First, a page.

noting that officer's suspicions "became 'articulable' the moment he saw the hand-to-hand exchange" between suspect and third partySummary of this case from Runnells v. State
DECIDED MAY 12, 1997.
Drug violation; motion to suppress. Gwinnett Superior Court. Before Judge Jackson.
Darel C. Mitchell, for appellant.
Daniel J. Porter, District Attorney, Rodney K. Miles, Assistant District Attorney, for appellee.
Lambright appeals the denial of his motion to suppress evidence and his conviction for possession of cocaine, OCGA § 16-13-30.
"`When reviewing a trial court's decision on a motion to suppress, this court's responsibility is to ensure that there was a substantial basis for the decision. (Cit.) The evidence is construed most favorably to uphold the findings and judgment, and the trial court's findings on disputed facts and credibility are adopted unless they are clearly erroneous. (Cits.) Further, since the trial court sits as the trier of fact, its findings are analogous to a jury verdict and will not be disturbed if there is any evidence to support them. (Cit.)'" State v. Burnett, 220 Ga. App. 133, 134 ( 469 S.E.2d 324) (1996).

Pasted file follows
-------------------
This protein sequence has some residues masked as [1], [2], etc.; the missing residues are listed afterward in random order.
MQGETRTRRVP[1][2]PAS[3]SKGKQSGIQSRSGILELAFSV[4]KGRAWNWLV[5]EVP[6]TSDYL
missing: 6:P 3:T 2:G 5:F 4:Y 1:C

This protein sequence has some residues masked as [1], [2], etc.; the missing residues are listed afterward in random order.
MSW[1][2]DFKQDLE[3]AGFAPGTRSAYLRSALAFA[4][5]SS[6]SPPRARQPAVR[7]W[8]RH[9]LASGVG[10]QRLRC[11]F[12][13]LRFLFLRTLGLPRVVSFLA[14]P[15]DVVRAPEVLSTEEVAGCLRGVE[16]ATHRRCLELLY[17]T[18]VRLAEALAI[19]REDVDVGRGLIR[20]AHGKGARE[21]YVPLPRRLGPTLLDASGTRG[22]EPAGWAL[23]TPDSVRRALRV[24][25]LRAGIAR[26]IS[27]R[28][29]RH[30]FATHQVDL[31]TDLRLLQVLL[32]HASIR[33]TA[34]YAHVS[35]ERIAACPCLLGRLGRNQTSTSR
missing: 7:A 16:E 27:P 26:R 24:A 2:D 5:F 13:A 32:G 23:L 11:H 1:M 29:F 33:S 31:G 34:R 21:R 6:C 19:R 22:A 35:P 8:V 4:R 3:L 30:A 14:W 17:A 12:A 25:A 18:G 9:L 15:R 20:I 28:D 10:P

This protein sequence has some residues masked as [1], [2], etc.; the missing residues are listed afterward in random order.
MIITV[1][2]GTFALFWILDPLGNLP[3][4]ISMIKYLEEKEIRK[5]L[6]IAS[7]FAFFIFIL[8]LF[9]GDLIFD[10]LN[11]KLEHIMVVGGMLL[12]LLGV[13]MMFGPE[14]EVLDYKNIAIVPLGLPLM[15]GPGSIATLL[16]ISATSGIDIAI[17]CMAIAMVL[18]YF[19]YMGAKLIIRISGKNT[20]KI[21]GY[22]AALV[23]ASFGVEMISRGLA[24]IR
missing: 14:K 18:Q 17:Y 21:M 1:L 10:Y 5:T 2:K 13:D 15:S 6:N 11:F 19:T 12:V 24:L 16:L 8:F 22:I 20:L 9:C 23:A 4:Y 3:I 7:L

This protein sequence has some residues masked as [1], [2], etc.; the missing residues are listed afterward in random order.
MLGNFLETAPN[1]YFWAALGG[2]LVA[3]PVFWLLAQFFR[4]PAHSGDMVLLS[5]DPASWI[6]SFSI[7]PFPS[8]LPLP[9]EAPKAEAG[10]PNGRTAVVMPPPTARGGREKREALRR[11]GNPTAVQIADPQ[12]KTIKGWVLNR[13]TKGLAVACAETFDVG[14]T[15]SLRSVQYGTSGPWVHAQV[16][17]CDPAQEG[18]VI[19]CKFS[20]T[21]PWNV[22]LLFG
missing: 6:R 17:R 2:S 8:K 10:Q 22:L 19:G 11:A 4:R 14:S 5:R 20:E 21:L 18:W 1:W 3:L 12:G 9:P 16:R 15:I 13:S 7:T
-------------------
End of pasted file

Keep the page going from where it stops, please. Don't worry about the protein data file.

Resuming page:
At the hearing on the motion to suppress, the only witnesses who testified were the arresting officers, Martin and Vincent. They testified that they were conducting a plain-clothes patrol as part of a street crime suppression project targeting gang and drug activity in a certain high-crime area. The officers drove to an apartment complex behind a convenience store known for being a "stop and cop" location, as such is described in Lee v. State, 181 Ga. App. 570 (1) ( 353 S.E.2d 67) (1987). Martin observed Lambright and two other men standing on the corner in front of the store. Alexander approached Lambright and a "hand-to-hand exchange" occurred. The two men walked toward another apartment complex and seemed to part company. Believing they had just witnessed a drug transaction, the officers radioed for back-up units, exited their car, identified themselves as police, and stopped Lambright and Alexander.